Sunday Puzzle: Familiar Phrases Weekend Edition's Lulu Garcia-Navarro and Puzzlemaster Will Shortz play a word game with KPBS listener Geoffrey Mayne of San Diego, Calif.
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Sunday Puzzle: Familiar Phrases

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Sunday Puzzle: Familiar Phrases

Sunday Puzzle: Familiar Phrases

Sunday Puzzle: Familiar Phrases

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Sunday Puzzle NPR hide caption

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Sunday Puzzle

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On-air challenge: Every answer today is a familiar three-word phrase or title in which the first and last words are the same. I'll give you the middle word (and a clue, if necessary). You tell me the phrase.

Ex. AFTER — Repeatedly --> TIME AFTER TIME

1. THINGS — Phrase suggesting priority

2. SWEET — What you say after returning from a long trip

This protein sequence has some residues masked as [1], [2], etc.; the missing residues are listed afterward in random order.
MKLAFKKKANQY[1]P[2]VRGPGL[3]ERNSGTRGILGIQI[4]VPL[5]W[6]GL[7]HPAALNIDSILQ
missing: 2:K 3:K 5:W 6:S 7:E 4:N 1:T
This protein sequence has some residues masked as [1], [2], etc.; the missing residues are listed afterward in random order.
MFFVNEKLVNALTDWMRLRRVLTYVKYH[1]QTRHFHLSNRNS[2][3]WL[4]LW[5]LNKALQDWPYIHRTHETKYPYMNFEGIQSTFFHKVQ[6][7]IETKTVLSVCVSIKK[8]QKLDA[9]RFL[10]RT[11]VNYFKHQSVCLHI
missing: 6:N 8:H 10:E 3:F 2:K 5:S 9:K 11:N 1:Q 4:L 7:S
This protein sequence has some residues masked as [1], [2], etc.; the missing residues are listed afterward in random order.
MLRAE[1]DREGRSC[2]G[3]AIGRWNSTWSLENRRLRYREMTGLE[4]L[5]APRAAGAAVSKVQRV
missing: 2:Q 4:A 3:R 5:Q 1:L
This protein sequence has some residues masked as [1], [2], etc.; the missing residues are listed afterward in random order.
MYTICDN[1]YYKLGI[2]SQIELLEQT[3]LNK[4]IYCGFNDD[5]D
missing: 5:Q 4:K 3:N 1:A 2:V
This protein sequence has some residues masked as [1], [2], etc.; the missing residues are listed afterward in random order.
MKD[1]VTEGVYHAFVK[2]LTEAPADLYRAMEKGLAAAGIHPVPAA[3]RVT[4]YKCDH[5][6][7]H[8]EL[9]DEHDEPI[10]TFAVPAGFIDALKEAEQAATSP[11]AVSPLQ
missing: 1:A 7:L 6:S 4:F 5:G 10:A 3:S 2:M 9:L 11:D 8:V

3. AGAINST — Not give up despite impossible odds

4. SAY — Don't give up, there's always a possibility

5. BABY — Catchphrase said by Sarah Palin at the 2008 Republican National Convention

6. THOUSAND — The number of "Arabian Nights"

7. GLORIOUS — Song from "Oliver!" with the lyric "Just picture a great big steak / Fried, roasted, or stewed"

8. BLOODY — 1971 film with Glenda Jackson and Peter Finch

9. NOT — Faux apology

Last week's challenge: This puzzle also involves rhymes. It comes from listener James Matthews of Little Rock, Ark. Think of a common seven-letter word. Drop its second letter, and you'll get a six-letter word that does not rhyme with the first. Alternatively, you can drop the third letter from the seven-letter word to get a six-letter word that doesn't rhyme with either of the first two. Further, you can drop both the second and third letters from the seven-letter word to get a five-letter word that doesn't rhyme with any of the others. What words are these?

Challenge answer: Through --> though --> trough --> tough

Winner: KPBS listener Geoffrey Mayne of San Diego, California.

This week's challenge: This week's challenge comes from listener Dominick Talvacchio of Chicago. Think of a word that can go before "table" to make a familiar phrase. Move the last letter to the front, and you'll have a word that can go after "table" to make a familiar phrase. What phrases are these?

Submit Your Answer

If you know the answer to next week's challenge, submit it here. Listeners who submit correct answers win a chance to play the on-air puzzle. Important: Include a phone number where we can reach you by Thursday, Dec. 13, at 3 p.m. ET.